The Environmental Protection Agency has recognized Sioux Falls and Poet, which partnered on a landfill gas project, as one of the top renewable energy projects nationwide.

The 11-mile pipeline connects the landfill with Poet's Chancellor ethanol plant. It displaces 10 percent of the plant's previous natural gas consumption.

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Ethanol Groups React to California LCFS Approval
Posted by Cindy Zimmerman – January 13th, 2010

Ethanol advocacy organizations challenging California’s low carbon fuel standard (LCFS) are disappointed with approval for implementation this week by the state’s Office of Administrative Law (OAL).

“Pursuing this strategy runs counter to the stated goals of Governor Schwarzenegger and the State Assembly to reduce carbon emissions from motor vehicles,” said Renewable Fuels Association President Bob Dinneen. “As crafted, the LCFS would virtually eliminate domestic ethanol,the only viable low-carbon alternative to gasoline, from the California marketplace in favor of imported ethanol and futuristic fuel technologies such as hydrogen and the electric car.”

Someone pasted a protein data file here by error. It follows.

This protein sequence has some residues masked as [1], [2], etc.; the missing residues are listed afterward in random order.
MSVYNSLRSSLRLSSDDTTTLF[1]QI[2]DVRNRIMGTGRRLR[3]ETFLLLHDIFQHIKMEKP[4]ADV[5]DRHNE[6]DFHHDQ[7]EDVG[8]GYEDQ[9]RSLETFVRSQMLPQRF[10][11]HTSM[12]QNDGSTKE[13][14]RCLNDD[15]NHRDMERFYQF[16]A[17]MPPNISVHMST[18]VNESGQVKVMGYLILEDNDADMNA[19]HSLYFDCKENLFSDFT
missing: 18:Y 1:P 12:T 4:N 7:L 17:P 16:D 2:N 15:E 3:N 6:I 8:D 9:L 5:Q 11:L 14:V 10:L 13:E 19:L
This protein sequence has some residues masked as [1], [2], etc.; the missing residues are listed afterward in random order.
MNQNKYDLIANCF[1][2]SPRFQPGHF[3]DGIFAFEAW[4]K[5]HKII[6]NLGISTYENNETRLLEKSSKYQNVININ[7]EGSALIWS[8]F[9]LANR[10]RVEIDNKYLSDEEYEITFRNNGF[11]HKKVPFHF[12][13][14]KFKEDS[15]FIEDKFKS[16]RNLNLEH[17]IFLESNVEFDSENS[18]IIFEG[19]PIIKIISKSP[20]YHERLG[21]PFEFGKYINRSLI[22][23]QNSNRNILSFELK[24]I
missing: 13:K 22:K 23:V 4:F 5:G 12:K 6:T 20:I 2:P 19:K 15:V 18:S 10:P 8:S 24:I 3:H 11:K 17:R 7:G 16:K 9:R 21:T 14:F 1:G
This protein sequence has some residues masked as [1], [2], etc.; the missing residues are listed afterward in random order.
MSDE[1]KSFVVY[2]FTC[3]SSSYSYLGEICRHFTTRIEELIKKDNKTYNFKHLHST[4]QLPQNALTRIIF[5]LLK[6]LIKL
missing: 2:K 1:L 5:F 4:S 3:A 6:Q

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Study Claims Ethanol is Crowding Out Wildlife

Prairie Farmer
Jason Vance
Published: Jan 14, 2010

RFA points to recent record crop on fewer acres in refuting report findings.

On Wednesday, a study conducted for the National Wildlife Federation by a team of graduate students from the University of Michigan was released. The report analyzes the current and potential impacts of increased corn ethanol production on wildlife and habitat in the Prairie Pothole states of Iowa, Minnesota, North Dakota and South Dakota.